Unfortunately that isn't working. I have looked at the product and \lambda~and~\mu both become 0.

    Do you want to check that my \overline{AB} vector is correct?


    i get: (13.5+7mu-3lambda)i + (-8.5+8mu+4lambda)j + (8.5-11mu+lambda)k
    I agree with your working, and also your method - which is to say that this vector is parallel to 2\vec i + \vec j + 2\vec k.

    I have done this, and I also get rather nasty numbers. I get the following equations for \lambda and \mu:
    18\mu - 4\lamda + 5 = 0 and 18\mu + 11 \lambda -61 = 0
    which give (if my working is correct):
    \lambda = \dfrac{33}{13} and \mu = \dfrac{67}{234}
    Is that what you make it?

    Grandad
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  7. #7
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    Quote Originally Posted by Grandad View Post
    Hello maggiecI agree with your working, and also your method - which is to say that this vector is parallel to 2\vec i + \vec j + 2\vec k.

    I have done this, and I also get rather nasty numbers. I get the following equations for \lambda and \mu:
    18\mu - 4\lamda + 5 = 0 and 18\mu + 11 \lambda -61 = 0
    which give (if my working is correct):
    \lambda = \dfrac{33}{13} and \mu = \dfrac{67}{234}
    Is that what you make it?

    Grandad
    Yeah!! that's exactly what i get!

    But from the answers I've been giving for this question, putting this back into the equation for each line doesn't give me the correct \overline{OA} and \overline{OB} vectors.

    These are meant to be: \overline{OA}=(-5i - 7.5j + k) and \overline{OB}=(8i - j + 14k)

    Sudharaka:

    I get to a point where 202 - (56/3) \lambda^2 + (3304/39) \lambda + (1981/39) + 234.((26 \lambda^2-118 \lambda - 70.75)/78)^2 - 14 \lambda = 0

    that squared after the bracket makes me think I will get \lambda^4 terms although I haven't expanded on it yet.
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  8. #8
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    Hello maggiec
    Quote Originally Posted by maggiec View Post
    Yeah!! that's exactly what i get!

    But from the answers I've been giving for this question, putting this back into the equation for each line doesn't give me the correct \overline{OA} and \overline{OB} vectors.

    These are meant to be: \overline{OA}=(-5i - 7.5j + k) and \overline{OB}=(8i - j + 14k)

    Sudharaka:

    I get to a point where 202 - (56/3) \lambda^2 + (3304/39) \lambda + (1981/39) + 234.((26 \lambda^2-118 \lambda - 70.75)/78)^2 - 14 \lambda = 0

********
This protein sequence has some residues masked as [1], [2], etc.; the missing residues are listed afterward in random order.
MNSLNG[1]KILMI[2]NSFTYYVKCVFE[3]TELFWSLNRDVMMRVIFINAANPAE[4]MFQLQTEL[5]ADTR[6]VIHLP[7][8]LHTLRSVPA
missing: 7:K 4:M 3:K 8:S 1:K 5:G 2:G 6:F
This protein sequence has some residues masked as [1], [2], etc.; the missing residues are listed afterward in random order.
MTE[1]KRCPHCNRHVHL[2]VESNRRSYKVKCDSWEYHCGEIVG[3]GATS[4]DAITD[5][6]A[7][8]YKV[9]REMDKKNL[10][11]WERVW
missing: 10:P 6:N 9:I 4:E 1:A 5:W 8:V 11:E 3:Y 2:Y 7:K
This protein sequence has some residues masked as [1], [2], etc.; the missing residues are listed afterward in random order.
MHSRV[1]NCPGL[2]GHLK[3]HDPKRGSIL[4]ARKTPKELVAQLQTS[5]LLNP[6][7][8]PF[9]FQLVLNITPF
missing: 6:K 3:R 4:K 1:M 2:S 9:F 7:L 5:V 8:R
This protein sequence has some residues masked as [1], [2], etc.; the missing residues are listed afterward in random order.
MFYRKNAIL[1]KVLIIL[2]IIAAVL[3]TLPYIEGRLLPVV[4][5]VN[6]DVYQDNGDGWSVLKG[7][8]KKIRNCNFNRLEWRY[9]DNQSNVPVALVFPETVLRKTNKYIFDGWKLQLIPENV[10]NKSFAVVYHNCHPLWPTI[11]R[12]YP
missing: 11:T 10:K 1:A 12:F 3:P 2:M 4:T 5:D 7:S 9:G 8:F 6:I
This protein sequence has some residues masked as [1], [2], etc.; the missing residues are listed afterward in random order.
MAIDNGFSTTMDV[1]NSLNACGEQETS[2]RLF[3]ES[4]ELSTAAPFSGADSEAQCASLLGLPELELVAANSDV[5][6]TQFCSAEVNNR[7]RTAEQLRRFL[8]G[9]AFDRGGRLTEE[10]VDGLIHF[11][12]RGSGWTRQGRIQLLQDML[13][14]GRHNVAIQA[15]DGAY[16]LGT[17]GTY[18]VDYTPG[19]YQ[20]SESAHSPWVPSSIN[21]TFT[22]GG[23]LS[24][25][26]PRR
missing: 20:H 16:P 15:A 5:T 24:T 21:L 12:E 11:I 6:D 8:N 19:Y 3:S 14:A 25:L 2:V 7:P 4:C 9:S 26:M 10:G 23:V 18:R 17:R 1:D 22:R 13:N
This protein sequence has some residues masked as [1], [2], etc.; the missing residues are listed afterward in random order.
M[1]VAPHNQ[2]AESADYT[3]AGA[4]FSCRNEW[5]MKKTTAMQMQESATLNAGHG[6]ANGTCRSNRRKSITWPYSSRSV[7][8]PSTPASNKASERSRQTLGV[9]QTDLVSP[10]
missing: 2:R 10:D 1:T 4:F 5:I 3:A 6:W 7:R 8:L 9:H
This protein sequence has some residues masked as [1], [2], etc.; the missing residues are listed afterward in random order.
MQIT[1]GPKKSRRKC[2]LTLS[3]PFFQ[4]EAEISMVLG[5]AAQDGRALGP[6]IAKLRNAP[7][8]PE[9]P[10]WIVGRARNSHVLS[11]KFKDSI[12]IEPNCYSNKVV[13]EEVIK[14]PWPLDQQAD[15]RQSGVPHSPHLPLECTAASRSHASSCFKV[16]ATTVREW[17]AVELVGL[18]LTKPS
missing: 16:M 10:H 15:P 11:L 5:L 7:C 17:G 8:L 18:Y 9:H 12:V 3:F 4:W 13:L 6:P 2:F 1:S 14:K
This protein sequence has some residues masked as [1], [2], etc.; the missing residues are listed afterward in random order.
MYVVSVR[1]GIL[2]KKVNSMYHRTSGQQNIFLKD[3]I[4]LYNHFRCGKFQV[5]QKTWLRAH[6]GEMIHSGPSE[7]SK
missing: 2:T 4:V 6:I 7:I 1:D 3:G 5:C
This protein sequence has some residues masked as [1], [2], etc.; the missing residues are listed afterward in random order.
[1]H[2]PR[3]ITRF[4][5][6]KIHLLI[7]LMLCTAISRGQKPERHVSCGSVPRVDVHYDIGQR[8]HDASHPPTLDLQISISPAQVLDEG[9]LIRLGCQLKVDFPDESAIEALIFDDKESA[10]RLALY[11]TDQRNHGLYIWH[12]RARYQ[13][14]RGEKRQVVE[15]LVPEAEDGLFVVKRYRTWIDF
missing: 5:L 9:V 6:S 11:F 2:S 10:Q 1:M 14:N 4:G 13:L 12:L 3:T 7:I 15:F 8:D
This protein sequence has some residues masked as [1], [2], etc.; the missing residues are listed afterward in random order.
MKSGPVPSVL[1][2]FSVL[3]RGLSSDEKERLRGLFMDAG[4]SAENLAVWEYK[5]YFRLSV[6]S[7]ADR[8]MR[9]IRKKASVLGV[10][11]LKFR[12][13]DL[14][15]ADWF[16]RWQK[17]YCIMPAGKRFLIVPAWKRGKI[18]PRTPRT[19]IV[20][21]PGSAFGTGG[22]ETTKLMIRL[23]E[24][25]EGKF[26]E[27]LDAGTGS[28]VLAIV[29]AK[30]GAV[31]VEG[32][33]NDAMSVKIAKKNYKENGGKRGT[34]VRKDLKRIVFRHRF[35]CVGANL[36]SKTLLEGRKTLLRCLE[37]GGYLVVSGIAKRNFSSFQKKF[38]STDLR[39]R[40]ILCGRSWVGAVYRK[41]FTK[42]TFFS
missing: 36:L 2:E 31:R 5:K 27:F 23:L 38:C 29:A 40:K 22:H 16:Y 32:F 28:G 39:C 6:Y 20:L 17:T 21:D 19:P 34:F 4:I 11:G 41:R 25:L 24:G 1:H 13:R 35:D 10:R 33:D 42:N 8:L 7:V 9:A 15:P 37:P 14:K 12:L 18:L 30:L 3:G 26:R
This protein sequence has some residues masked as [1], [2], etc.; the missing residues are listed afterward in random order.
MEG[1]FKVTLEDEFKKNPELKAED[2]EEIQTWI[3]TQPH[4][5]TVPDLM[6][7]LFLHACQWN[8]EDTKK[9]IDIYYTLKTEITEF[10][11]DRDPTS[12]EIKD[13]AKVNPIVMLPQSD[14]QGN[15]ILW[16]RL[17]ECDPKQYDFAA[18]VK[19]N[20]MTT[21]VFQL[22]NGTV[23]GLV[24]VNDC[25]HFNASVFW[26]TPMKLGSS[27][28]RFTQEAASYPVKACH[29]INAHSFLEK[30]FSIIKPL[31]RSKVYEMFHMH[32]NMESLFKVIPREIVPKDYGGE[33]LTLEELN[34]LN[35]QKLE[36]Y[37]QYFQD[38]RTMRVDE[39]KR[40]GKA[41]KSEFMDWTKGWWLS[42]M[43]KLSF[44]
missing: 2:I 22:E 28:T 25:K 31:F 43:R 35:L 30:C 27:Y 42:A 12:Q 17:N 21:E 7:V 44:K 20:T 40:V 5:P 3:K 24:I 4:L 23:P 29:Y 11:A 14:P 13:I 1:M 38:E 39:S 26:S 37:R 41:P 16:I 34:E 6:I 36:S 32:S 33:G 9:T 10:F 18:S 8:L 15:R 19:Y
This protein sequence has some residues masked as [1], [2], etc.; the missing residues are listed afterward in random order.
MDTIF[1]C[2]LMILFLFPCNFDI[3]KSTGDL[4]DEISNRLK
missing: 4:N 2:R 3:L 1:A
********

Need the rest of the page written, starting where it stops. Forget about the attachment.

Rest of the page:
that squared after the bracket makes me think I will get \lambda^4 terms although I haven't expanded on it yet.
    The answer you've been given is definitely incorrect. The point A doesn't lie on the line L_1.

    With \lambda = -1, the point -5\vec i -7.5 \vec j + \vec k lies on the line
    \vec r = -2\vec i +11.5 \vec j +\lambda(3\vec i + 4 \vec j - \vec k).
    I suspect a typo somewhere.

    Grandad
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    Quote Originally Posted by Grandad View Post
    Hello maggiecThe answer you've been given is definitely incorrect. The point A doesn't lie on the line L_1.

    With \lambda = -1, the point -5\vec i -7.5 \vec j + \vec k lies on the line
    \vec r = -2\vec i +11.5 \vec j +\lambda(3\vec i + 4 \vec j - \vec k).
    I suspect a typo somewhere.

    Grandad




    Ok, I found the typo. I am attaching the answer I've been given and I have circled the mistake in red:


    Vectors-screen-shot-2010-06-28-18.59.39.png


    So this means the correct answer is as follows? ;

    \overline{OA}=((73/13)i + (35/26)j - (33/13)k)

    and

    \overline{OB}=((1580/117)i + (619/117)j + (626/117)k)

    ?

    Thanks
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  10. #10
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    Hello maggiec
    Quote Originally Posted by maggiec View Post
    Ok, I found the typo. I am attaching the answer I've been given and I have circled the mistake in red:


    Click image for larger version. 

Name:	Screen shot 2010-06-28 at 18.59.39.png 
Views:	7 
Size:	111.9 KB 
ID:	18034


    So this means the correct answer is as follows? ;

    \overline{OA}=((73/13)i + (35/26)j - (33/13)k)

    and

    \overline{OB}=((1580/117)i + (619/117)j + (626/117)k)

    ?

    Thanks
    Yes - I agree with your answers!

    I don't know - making me do all this arithmetic at my time of life!

    Grandad